How to analyse a clinical trial
Reviewed and revised 26 August 2015
- clinicians must be able to critically appraise clinical trials to determine their internal validity
- trials should adhere to the CONSORT statement (CONsolidated Standards of Reporting Trials)
- appraisal involves sequential pertinent information assessment
- should include blinding, randomisation and primary end point analysed
- clear, transparent with accurate record of conduct and findings.
- trial design
- methods: participants, interventions, primary endpoints, randomization, blinding
- results: number randomized in each group, number analysed, result for each group and precision, adverse events or side effects.
- conclusion: general interpretation
- scientific background and rationale for study
- discuss any current data and reason for equipoise
- present specific objectives or hypotheses
- describe trial design: parallel, multi-arm parallel, crossover, cluster
- type of randomisation
- allocation ratio
- eligibility criteria with reasons
- setting and location where data collected
- intervention with sufficient detail to allow replication (how and when administered)
- outcomes: primary and secondary (how and when assessed)
- changes to trial outcomes after commencement with reasons
- sample size calculation
- interim analyses and stopping triggers
- randomization: technique, type, allocation concealment mechanism, implemenation
- similarity of intervention
- statistical methods for outcome assessment
- additional analyses (sub-group and adjusted analyses)
Flow diagram and reasons (CONSORT diagram)
- assessed for eligibility
- underwent randomization
- losses and exclusion
- assessed for primary outcome
- recruitment and follow up
- reasons for stopping trial early
- base line data
- numbers analysed
- outcomes: primary and secondary with confidence intervals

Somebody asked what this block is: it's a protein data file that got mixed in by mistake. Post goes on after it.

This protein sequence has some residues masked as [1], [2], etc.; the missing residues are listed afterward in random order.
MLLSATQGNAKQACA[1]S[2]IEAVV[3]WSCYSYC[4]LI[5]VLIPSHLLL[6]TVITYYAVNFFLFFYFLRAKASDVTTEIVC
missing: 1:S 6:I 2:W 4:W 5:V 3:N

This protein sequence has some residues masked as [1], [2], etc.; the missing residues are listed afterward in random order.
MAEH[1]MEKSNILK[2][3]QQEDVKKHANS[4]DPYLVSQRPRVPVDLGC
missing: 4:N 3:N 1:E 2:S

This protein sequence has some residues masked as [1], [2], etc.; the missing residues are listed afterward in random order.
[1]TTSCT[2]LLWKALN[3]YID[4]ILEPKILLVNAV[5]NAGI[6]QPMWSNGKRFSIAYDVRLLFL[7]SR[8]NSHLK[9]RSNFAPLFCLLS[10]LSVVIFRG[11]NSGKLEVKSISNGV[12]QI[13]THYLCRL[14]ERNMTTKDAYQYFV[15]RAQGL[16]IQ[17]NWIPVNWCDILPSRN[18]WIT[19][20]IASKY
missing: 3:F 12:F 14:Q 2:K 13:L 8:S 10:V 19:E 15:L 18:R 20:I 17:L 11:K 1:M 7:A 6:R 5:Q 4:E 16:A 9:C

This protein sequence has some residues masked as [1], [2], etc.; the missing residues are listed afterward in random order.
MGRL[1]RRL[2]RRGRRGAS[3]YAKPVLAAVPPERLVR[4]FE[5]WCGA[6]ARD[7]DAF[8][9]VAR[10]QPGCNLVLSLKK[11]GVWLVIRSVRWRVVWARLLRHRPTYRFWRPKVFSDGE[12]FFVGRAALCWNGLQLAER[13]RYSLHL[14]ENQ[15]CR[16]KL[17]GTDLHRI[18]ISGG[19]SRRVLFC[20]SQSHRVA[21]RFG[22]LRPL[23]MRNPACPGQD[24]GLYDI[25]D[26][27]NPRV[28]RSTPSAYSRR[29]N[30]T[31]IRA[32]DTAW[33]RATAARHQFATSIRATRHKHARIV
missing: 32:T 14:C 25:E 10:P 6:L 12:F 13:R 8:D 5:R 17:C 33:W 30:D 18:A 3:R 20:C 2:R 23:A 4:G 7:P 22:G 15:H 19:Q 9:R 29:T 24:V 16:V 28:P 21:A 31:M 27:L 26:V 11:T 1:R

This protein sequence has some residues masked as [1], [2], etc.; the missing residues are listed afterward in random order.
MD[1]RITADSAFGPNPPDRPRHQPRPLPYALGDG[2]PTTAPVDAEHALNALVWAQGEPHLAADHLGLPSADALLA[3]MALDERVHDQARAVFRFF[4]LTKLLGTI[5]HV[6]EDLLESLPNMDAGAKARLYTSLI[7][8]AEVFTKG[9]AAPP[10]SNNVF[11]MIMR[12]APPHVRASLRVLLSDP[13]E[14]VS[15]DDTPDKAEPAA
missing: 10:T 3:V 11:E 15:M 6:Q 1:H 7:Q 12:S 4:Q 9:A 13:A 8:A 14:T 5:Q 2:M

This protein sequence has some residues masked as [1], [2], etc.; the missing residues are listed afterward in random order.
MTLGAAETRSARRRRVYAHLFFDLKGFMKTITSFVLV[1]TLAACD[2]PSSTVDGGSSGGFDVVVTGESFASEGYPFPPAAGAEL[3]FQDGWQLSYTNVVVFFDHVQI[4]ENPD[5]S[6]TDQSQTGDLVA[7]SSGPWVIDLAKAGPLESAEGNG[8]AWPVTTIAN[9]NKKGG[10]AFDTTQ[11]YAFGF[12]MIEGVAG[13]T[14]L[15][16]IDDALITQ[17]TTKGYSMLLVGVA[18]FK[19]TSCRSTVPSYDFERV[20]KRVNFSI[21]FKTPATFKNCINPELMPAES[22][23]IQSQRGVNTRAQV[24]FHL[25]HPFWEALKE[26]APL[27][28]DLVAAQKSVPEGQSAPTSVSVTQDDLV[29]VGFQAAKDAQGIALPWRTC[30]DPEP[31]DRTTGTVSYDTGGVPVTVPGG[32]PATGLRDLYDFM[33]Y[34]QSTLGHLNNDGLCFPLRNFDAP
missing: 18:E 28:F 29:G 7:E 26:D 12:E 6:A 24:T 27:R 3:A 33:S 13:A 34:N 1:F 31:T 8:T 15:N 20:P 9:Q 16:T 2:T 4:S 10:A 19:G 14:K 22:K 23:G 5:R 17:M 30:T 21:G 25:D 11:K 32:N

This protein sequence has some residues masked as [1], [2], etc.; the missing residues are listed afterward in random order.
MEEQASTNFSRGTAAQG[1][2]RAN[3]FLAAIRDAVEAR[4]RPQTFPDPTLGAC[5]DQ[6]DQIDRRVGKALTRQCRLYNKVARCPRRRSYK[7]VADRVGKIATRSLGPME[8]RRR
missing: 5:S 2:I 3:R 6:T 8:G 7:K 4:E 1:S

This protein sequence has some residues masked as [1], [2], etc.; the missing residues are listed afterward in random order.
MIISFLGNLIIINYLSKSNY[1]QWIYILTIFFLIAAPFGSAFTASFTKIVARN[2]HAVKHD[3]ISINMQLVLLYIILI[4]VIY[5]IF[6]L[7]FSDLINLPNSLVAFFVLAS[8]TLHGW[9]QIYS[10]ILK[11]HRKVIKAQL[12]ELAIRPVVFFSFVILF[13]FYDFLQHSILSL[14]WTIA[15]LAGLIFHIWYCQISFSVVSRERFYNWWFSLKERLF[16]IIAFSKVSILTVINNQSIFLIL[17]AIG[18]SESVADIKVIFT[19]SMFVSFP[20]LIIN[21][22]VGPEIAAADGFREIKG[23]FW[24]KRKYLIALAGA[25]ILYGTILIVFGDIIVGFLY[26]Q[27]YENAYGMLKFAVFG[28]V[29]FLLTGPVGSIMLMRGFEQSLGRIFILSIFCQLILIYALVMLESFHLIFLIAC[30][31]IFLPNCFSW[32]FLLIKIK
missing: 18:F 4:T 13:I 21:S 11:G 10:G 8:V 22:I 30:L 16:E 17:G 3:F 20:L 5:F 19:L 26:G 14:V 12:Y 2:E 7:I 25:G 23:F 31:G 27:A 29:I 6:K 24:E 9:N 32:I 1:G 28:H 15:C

- absolute and relative effect sizes
- pre-specified and subgroup analyses
- harms in each group
- intention to treat
- generalisability (external validity)
- interpretation of results
- balance of benefits and harms
- consideration and comparison of other relevant evidence
- registration number
- name of trial registry
- full trial protocol
- funding and other support
References and Links
- CCC — How to conduct a clinical trial
- CCC — Early stopping of clinical trial
- CCC — How to analyse a clinical trial
- Ospina-Tascón GA, Büchele GL, Vincent JL. Multicenter, randomized, controlled trials evaluating mortality in intensive care: doomed to fail? Crit Care Med. 2008 Apr;36(4):1311-22. PMID: 18379260.
FOAM and web resources
Chris is an Intensivist and ECMO specialist at the Alfred ICU in Melbourne. He is also a Clinical Adjunct Associate Professor at Monash University. He is a co-founder of the Australia and New Zealand Clinician Educator Network (ANZCEN) and is the Lead for the ANZCEN Clinician Educator Incubator programme. He is on the Board of Directors for the Intensive Care Foundation and is a First Part Examiner for the College of Intensive Care Medicine. He is an internationally recognised Clinician Educator with a passion for helping clinicians learn and for improving the clinical performance of individuals and collectives.
After finishing his medical degree at the University of Auckland, he continued post-graduate training in New Zealand as well as Australia’s Northern Territory, Perth and Melbourne. He has completed fellowship training in both intensive care medicine and emergency medicine, as well as post-graduate training in biochemistry, clinical toxicology, clinical epidemiology, and health professional education.
He is actively involved in in using translational simulation to improve patient care and the design of processes and systems at Alfred Health. He coordinates the Alfred ICU’s education and simulation programmes and runs the unit’s education website, INTENSIVE. He created the ‘Critically Ill Airway’ course and teaches on numerous courses around the world. He is one of the founders of the FOAM movement (Free Open-Access Medical education) and is co-creator of litfl.com, the RAGE podcast, the Resuscitology course, and the SMACC conference.
His one great achievement is being the father of three amazing children.
On Twitter, he is @precordialthump.
| INTENSIVE | RAGE | Resuscitology | SMACC